Exchange PST Capture Tool released

It took a while, but today the Exchange Team released the long awaited Microsoft Exchange PST Capture Tool (initial version 14.3.16.4). The tool can be used to discover and inject PST files in an Exchange 2010 Exchange Online mailbox or archive.

The tool was originally from Red Gate and known as PST Importer. It’s architecture consists of three components: the central service, (optional) agents for PST discovery, registration and collecting PST files and an administrative console (image by Red Gate):

The online documentation can be found here.

Note that although it’s only supported for Exchange 2010 and Exchange Online, you can use it with Exchange 2007; it’s only untested (and probably unsupported) with that product.

You can read the official announcement here; you can download the tool and the agents here.

Remote PowerShell to Office 365

imageWhile trying Office 365 you might want to connect your to a remote Exchange Management Shell session instead of using the portal interface. Here’s how to proceed.

Start up a PowerShell session. The first thing we’re going to do next is store credentials in a variable for later usage:

$cred= Get-Credential

A popup will be displayed where you can enter your Office 365 admin credentials, e.g. myadminname@yourdomain.onmicrosoft.com.

Next, create a new remote PowerShell session using the following cmdlet:

$o365= New-PsSession -ConfigurationName Microsoft.Exchange -ConnectionUri https://ps.outlook.com/powershell -Credential $cred -AllowRedirection -Authentication Basic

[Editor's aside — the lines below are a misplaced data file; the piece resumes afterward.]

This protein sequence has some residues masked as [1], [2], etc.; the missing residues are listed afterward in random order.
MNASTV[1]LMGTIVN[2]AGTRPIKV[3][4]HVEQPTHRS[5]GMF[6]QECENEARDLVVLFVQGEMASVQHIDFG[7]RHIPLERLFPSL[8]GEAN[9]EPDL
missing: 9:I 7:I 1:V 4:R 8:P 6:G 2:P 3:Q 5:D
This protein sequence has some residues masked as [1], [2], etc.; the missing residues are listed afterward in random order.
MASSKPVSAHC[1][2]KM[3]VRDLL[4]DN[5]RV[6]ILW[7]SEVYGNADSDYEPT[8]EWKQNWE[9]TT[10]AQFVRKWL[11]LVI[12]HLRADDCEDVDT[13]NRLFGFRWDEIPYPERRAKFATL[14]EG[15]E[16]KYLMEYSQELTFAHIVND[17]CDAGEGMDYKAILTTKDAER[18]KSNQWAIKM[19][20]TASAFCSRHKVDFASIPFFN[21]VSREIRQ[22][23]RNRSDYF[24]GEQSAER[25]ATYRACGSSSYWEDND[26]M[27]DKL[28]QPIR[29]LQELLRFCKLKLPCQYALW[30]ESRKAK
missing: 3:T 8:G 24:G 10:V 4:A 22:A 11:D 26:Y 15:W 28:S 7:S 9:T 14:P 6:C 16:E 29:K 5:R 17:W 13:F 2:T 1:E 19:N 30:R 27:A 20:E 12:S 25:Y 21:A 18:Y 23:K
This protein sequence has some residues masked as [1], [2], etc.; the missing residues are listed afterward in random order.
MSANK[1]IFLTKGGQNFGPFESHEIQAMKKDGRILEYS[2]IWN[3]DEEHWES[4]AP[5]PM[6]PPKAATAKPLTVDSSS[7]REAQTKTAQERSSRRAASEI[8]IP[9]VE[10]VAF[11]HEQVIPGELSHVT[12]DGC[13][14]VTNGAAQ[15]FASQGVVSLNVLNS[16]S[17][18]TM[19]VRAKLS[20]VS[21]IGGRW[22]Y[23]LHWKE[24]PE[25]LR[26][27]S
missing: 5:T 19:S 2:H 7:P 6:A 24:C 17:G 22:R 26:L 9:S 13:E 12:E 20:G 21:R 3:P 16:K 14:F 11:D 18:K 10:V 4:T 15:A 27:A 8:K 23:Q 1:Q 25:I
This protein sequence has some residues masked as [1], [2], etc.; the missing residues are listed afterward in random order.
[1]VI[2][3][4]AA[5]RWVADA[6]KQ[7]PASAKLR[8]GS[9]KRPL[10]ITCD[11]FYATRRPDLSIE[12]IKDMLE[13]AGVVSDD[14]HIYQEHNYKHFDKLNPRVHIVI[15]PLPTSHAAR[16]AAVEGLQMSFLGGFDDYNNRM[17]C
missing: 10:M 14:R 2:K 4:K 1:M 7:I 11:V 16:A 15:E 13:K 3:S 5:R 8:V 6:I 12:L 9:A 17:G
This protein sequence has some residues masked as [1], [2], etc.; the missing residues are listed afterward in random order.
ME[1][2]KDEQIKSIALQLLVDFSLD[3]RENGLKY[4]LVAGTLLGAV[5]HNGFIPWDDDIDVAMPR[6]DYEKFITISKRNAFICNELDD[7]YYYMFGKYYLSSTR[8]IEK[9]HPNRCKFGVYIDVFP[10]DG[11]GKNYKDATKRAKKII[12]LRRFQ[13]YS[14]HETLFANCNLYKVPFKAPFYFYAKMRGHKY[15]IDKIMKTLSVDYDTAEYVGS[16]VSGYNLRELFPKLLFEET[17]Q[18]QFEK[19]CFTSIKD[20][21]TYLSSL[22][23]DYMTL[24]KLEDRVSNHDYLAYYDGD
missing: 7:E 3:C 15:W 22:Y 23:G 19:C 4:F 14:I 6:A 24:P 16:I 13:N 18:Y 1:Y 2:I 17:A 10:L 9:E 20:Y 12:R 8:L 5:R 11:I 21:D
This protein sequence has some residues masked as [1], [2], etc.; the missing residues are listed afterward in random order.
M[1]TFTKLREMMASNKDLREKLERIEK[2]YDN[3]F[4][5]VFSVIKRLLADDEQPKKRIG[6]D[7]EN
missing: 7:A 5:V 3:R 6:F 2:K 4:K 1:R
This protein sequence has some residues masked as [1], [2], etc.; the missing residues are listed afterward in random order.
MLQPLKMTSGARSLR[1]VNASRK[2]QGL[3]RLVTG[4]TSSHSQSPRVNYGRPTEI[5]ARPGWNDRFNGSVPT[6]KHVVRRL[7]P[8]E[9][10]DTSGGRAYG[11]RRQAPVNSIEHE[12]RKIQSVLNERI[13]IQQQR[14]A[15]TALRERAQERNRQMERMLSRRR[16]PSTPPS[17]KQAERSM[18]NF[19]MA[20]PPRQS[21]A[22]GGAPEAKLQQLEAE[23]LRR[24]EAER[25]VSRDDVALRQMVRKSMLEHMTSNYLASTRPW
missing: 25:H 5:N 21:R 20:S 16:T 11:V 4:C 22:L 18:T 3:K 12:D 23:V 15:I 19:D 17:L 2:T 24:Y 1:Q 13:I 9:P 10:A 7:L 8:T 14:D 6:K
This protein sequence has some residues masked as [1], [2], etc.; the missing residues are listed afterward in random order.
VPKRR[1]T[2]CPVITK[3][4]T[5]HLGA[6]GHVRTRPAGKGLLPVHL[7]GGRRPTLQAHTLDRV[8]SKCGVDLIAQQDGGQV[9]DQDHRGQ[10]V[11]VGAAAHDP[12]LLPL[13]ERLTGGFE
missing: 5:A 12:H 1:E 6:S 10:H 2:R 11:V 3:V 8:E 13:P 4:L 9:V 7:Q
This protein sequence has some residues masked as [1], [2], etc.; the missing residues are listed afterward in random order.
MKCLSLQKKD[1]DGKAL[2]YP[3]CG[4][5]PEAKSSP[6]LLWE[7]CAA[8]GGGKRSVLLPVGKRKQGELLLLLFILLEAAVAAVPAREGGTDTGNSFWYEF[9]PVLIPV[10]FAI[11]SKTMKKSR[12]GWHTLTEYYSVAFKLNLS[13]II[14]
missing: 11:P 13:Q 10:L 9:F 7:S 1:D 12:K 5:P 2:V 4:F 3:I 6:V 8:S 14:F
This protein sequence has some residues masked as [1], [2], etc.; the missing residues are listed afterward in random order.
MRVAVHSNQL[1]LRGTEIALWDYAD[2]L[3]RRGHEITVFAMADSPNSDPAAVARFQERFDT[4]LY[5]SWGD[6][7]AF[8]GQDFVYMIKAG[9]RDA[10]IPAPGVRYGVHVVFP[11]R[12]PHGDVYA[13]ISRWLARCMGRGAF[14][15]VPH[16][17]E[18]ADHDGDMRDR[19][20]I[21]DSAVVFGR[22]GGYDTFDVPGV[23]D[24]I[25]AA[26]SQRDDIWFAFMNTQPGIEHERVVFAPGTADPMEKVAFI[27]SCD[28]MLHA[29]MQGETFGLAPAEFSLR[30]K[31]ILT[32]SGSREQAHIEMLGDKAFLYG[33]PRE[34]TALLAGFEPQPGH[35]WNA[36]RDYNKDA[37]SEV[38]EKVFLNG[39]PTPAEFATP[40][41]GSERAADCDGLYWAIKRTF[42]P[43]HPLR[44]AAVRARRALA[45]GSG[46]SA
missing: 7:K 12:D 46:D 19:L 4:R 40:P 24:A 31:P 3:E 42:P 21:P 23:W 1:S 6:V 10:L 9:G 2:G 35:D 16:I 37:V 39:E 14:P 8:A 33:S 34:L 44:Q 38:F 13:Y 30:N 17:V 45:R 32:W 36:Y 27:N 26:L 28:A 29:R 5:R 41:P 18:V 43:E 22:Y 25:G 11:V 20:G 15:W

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Next, we can import the session. However, this might be confusing since you have no context; are you creating a mailbox local or in the Office 365 environment?

The cool thing is that with Import-Session you can specify a prefix. This prefix can be specified before the cmdlet noun so that PowerShell knows which session you want the cmdlet to run against. As you probably know, cmdlets are normally constructed using <verb>-<noun> syntax, but this should be <verb>-<session prefix><noun>. When the session prefix is omitted, PowerShell assumes the current session.

For example, let’s import our Office 365 session with a prefix of “o365”:

Import-PsSession $o365 –Prefix o365

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Now, we can use that “o365” prefix before the noun. For example, to get a list of our Office 365 mailboxes, you’d use something like:

Get-o365Mailbox

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Cool and simple, eh?

Don’t forget to close your online session afterwards using:

Remove-PsSession $o365

Have fun exploring Office 365 using PowerShell.

Office 365

In case you missed it, Microsoft today announced Microsoft Office 365, Microsoft’s next-gen cloud offering, successor to BPOS. It contains Microsoft Office Professional Plus, SharePoint Online, Exchange Online and Lync online. You can watch the announcement on-demand here. Office 365, which is expected early 2011, will initially run Exchange 2010 at SP1 level.

For more information consult the Office 365′s website, consult the FAQ or follow Office 365 via Facebook (office365) or Twitter (@Office365).

You can sign up for the beta here. Note that the beta is limited and available in 13 countries only.

Exchange Online Connector for Outlook 2003

Today Microsoft released the Microsoft Exchange Online Connector for Outlook 2003 version 1.0. With this connector you can connect to Exchange Online using Outlook 2003 for free/busy lookups and to download the offline address book.

Be advised that the connector is not supported on Windows 7 or on any x64 version of Windows.

You can download the connector here.